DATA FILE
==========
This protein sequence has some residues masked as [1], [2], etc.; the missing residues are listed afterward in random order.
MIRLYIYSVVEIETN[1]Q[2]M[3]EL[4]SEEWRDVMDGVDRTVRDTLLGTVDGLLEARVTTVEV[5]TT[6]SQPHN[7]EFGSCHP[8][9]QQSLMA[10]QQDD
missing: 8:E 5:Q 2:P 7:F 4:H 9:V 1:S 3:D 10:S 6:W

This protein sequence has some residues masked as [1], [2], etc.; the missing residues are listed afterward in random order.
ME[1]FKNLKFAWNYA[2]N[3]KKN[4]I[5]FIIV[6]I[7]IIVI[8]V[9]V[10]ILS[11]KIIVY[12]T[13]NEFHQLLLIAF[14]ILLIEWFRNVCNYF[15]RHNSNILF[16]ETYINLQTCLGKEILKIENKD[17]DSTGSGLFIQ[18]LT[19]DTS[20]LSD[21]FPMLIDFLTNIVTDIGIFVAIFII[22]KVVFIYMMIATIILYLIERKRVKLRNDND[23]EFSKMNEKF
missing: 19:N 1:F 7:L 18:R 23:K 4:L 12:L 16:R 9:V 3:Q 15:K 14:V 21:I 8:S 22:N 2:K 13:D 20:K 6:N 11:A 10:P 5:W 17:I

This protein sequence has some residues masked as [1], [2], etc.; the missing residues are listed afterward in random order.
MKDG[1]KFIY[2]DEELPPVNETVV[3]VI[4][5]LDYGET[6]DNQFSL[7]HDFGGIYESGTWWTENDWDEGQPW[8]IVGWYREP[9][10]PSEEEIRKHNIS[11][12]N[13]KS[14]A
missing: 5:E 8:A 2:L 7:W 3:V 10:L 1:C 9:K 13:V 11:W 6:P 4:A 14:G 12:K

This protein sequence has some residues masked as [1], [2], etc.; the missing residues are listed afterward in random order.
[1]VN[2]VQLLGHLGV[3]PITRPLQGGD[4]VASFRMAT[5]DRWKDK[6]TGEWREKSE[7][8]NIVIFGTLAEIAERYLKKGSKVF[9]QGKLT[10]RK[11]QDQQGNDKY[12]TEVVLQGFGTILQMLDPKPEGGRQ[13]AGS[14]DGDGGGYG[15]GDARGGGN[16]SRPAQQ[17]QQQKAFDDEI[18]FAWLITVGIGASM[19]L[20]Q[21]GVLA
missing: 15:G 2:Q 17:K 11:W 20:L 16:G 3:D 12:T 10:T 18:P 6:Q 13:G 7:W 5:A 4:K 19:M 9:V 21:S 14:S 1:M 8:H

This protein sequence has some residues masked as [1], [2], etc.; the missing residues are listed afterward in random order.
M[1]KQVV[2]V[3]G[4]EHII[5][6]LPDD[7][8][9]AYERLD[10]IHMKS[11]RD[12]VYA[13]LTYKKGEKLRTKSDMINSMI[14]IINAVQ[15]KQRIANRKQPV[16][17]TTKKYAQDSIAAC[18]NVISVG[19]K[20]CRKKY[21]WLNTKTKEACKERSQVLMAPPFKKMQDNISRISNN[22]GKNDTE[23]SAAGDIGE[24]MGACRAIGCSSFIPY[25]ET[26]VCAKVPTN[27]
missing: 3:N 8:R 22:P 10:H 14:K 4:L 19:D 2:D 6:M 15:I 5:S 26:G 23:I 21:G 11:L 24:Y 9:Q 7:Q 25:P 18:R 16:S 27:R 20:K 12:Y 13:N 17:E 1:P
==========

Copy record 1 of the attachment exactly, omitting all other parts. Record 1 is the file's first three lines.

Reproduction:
This protein sequence has some residues masked as [1], [2], etc.; the missing residues are listed afterward in random order.
MIRLYIYSVVEIETN[1]Q[2]M[3]EL[4]SEEWRDVMDGVDRTVRDTLLGTVDGLLEARVTTVEV[5]TT[6]SQPHN[7]EFGSCHP[8][9]QQSLMA[10]QQDD
missing: 8:E 5:Q 2:P 7:F 4:H 9:V 1:S 3:D 10:S 6:W